Track Zotero Operating Speed


Is there any way to track Zotero's operating speed? For example, the time to open up Zotero, time to output a report, time to index a PDF, etc. I currently have 504 items in my Library and I want to track Zotero's speed as I continue to add items.

  • If you start zotero with -ZoteroDebugText it will spit debug logging to the console. You can sort of tell what zotero is doing from that.
  • Thank you @emilianoeheyns for your response!

    In the Debug Text every line is proceeded by numbers like (4)(+0000003), as an example. Do these indicate the time taken for that task?
  • It's the time since the previous logged message.
  • Thanks @emilianoheyns. Just for my own understanding, the Debug Text is a way to track and see the tasks and workings of Zotero.

    So, the time between each logged message is not an indication of how long Zotero takes to process adding an attachment to a parent item or creating a new subcollection, for example. (i.e. Are the logged messages being written as each action in Zotero is being done?)
  • They're written whenever Zotero.debug() is called. This is meant for development. Some actions (e.g., startup) have their total times logged, but others don't and you'd have to know what you were looking at and/or add additional debug lines.
  • edited August 4, 2021
    I wouldn't call it tasks. Zotero reports some of the things it is doing. From that you can sort of read what zotero is doing.

    If there happens to be a log statement just prior to an attachment being added and just after, then you can tell how long adding an attachment takes. Same for collections. "each action" isn't a meaningful unit - that could mean every function call, and that certainly isn't being logged.

    That said, if you see a log statement that always precedes adding an attachment, and you see the log statement that finishes it (which will be the sql statement writing it to the db), you can see whether the time between them increases if you add more items.

    What are you trying to accomplish? If you really want performance measurements, you can get much better info using something like the bbt debug bridge and just take actual timings of the events of interest. Note that these are one-shot tests, and adding item number 100 to your db will not always take exactly the same number of milliseconds. You'd have to take many samplings, combined with various states of load on the system outside zotero, take into account whether the system has an ssd or not, etc, to get a really meaningful number.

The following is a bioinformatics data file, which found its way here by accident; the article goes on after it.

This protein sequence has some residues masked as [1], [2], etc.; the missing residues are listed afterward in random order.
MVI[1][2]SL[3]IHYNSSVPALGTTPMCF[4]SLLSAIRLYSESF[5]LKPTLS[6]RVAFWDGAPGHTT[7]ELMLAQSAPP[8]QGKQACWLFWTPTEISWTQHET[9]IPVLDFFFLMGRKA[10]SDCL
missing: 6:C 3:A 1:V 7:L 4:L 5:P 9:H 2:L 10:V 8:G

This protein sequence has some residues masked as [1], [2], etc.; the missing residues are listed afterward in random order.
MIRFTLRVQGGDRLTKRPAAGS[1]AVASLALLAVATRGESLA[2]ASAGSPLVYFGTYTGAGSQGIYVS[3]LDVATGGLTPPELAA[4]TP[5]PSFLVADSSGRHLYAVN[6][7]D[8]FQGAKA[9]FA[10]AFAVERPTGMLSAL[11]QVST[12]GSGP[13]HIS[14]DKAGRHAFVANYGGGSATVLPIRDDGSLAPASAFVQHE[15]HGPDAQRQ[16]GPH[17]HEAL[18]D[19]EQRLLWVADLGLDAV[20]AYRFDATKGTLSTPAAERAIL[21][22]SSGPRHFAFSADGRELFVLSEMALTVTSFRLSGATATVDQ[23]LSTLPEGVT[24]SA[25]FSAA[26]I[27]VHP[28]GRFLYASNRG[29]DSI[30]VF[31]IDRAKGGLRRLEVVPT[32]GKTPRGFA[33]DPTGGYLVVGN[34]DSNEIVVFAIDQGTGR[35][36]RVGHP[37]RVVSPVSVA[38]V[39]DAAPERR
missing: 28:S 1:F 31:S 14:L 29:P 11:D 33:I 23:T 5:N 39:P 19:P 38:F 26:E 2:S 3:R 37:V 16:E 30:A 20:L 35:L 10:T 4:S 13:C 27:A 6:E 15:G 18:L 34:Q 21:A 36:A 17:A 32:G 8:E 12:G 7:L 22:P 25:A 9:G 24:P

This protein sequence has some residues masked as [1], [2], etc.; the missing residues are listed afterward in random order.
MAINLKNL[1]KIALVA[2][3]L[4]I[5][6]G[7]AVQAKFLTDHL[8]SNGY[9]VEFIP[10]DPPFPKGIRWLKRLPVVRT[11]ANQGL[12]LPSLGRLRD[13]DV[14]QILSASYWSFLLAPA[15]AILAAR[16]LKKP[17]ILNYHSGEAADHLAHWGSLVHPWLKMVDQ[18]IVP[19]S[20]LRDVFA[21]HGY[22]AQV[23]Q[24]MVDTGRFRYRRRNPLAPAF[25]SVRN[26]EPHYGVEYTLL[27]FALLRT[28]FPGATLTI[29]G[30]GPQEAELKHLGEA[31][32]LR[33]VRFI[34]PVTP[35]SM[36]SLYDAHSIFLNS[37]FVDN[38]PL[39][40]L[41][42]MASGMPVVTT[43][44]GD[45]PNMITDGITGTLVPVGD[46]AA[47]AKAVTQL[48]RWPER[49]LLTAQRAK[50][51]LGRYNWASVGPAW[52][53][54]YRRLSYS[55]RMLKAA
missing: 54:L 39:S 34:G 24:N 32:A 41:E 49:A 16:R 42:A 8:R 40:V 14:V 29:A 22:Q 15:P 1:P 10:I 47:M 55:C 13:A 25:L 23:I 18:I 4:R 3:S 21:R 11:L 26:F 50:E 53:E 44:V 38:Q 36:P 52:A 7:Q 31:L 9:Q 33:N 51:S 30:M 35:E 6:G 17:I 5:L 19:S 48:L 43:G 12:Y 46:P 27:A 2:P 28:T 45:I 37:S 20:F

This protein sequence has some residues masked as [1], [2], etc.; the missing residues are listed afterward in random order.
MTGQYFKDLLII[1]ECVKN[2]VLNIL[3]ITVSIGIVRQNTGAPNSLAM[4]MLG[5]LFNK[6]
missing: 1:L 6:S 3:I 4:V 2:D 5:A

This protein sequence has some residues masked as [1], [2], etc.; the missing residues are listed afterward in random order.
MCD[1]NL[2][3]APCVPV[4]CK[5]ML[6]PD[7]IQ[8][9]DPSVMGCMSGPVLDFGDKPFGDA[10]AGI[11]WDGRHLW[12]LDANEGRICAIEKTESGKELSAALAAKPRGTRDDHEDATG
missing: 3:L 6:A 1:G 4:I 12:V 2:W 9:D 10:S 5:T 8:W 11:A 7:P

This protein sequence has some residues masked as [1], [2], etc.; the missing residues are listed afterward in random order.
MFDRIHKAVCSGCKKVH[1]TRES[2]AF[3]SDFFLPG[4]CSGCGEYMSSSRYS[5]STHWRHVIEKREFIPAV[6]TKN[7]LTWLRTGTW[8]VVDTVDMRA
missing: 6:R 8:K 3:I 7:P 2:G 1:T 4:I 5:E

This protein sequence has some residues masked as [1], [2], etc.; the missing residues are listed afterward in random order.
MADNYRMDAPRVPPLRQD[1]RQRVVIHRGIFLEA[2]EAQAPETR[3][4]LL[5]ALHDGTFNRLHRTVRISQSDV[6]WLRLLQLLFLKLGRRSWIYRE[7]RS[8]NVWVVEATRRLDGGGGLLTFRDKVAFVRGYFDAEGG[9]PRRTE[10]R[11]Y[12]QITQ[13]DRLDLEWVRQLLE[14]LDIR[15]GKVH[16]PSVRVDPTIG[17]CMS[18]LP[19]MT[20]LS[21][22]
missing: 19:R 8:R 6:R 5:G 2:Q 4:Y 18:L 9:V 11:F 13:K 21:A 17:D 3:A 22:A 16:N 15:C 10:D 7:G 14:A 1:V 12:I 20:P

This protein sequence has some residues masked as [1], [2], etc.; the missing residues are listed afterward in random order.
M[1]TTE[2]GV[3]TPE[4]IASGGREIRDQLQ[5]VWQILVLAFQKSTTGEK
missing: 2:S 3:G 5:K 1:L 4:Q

• I am using Zotero for a large literature search project. I am using Zotero locally only. Currently, My Library is around 1100 and each item has a stored copy of a PDF. All future items added will follow this model. I am populating this database to be used and maintained on a long term basis.

    I was tasked with seeing if Zotero could generate any performance data. My supervisor is concerned about how Zotero will handle the eventual amount of items that will be stored and had the idea of creating separate Data Directories for each topic in our database. The number of items will eventually grow to 5000+ and onwards.

    From my readings though, as we are only working locally, Zotero may only begin to slow down (since every item will have a stored file) around 20,000 items.

    Your advice on this would be greatly appreciated. Thanks.
  • One of my test cases is 24k items, and the only place that I really see slowdown is in startup, and even that is measured in (a lot of) seconds rather than minutes.

    1100 is nothing. My regular library is 3.6k items and that's absolutely no problem.

    But if you're tasked with measuring performance data you'd need to take a more structured approach. Prepare test scenarios, and then use a framework like benchmarkjs and debug bridge to get reproducible tests and meaningful numbers.
  • Thank you very much. Your feedback and comments have been very helpful.
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